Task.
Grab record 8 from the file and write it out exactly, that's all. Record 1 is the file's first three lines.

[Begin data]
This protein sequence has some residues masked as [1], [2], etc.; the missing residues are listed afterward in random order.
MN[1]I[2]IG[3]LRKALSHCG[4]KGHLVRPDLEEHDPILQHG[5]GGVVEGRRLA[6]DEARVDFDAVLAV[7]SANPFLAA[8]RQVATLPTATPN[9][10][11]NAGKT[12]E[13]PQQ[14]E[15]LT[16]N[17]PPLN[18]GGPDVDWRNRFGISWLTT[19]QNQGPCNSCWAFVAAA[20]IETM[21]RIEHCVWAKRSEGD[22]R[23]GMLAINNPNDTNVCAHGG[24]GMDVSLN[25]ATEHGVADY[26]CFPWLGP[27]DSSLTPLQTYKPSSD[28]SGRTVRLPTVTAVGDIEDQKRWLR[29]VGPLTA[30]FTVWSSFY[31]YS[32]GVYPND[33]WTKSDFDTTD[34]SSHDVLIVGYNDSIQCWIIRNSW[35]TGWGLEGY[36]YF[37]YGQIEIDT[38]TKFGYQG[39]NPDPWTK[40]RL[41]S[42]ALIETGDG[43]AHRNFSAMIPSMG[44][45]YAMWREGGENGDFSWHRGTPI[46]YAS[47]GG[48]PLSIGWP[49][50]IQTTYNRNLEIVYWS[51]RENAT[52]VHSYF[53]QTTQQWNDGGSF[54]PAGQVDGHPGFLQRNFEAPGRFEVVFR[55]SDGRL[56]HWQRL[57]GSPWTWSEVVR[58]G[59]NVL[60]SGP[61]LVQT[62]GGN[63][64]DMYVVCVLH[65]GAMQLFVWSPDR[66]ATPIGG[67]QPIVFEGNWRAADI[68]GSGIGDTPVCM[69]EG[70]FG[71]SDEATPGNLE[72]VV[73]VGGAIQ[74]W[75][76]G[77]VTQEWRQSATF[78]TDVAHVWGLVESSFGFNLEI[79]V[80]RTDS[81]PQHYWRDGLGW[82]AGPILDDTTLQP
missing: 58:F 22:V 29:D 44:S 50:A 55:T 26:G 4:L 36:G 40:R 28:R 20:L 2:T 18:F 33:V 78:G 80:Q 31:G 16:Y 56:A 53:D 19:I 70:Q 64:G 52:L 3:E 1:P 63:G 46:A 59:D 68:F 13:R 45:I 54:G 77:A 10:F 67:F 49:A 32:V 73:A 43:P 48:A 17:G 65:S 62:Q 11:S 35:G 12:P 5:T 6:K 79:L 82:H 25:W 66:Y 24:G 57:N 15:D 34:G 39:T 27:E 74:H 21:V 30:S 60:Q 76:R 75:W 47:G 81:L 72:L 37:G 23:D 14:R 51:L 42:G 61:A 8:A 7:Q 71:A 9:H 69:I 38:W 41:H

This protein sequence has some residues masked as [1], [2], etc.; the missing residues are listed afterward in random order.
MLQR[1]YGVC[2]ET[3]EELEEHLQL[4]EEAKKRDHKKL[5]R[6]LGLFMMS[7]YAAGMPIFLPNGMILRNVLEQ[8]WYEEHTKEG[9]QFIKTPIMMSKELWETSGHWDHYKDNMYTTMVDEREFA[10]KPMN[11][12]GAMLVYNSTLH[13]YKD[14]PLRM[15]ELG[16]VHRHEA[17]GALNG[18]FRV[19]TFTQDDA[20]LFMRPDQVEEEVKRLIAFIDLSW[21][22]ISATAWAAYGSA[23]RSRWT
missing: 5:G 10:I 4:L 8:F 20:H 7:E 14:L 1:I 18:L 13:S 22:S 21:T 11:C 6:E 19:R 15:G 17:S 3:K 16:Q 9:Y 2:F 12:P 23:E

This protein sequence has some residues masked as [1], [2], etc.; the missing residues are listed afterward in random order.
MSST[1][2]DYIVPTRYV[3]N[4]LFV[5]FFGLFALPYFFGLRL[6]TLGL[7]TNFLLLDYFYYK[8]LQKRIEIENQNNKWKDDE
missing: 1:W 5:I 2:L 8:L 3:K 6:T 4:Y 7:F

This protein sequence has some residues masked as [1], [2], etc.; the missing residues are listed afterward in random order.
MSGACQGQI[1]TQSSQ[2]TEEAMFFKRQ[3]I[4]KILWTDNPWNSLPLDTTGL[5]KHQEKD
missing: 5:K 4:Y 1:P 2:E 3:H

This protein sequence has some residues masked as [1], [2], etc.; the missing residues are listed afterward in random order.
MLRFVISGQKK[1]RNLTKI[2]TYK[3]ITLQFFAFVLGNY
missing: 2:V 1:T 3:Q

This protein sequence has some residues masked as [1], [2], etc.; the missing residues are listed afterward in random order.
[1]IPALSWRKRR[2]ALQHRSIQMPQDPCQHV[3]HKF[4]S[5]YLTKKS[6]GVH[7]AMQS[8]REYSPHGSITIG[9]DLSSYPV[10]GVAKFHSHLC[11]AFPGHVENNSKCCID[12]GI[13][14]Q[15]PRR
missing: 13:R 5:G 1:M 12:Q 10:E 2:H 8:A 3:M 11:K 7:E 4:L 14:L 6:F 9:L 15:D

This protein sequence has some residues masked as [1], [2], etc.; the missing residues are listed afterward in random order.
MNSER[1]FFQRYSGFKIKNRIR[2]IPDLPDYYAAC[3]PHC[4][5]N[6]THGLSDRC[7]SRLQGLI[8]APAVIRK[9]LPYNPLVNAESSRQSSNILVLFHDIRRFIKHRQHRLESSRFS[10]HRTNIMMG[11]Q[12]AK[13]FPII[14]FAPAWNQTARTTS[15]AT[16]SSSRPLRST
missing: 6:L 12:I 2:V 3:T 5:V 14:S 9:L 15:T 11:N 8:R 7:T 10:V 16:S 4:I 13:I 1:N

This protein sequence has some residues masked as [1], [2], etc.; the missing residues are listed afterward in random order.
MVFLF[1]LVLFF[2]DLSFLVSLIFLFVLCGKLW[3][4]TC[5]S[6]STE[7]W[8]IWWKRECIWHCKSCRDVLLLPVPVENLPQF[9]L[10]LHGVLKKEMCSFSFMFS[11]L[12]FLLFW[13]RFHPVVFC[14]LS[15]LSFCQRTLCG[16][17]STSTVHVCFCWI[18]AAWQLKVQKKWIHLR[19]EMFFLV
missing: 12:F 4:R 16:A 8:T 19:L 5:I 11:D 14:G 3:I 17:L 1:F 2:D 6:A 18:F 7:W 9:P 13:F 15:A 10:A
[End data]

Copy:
This protein sequence has some residues masked as [1], [2], etc.; the missing residues are listed afterward in random order.
MVFLF[1]LVLFF[2]DLSFLVSLIFLFVLCGKLW[3][4]TC[5]S[6]STE[7]W[8]IWWKRECIWHCKSCRDVLLLPVPVENLPQF[9]L[10]LHGVLKKEMCSFSFMFS[11]L[12]FLLFW[13]RFHPVVFC[14]LS[15]LSFCQRTLCG[16][17]STSTVHVCFCWI[18]AAWQLKVQKKWIHLR[19]EMFFLV
missing: 12:F 4:R 16:A 8:T 19:L 5:I 11:D 14:G 3:I 17:L 1:F 2:D 6:A 18:F 7:W 9:P 13:F 15:A 10:A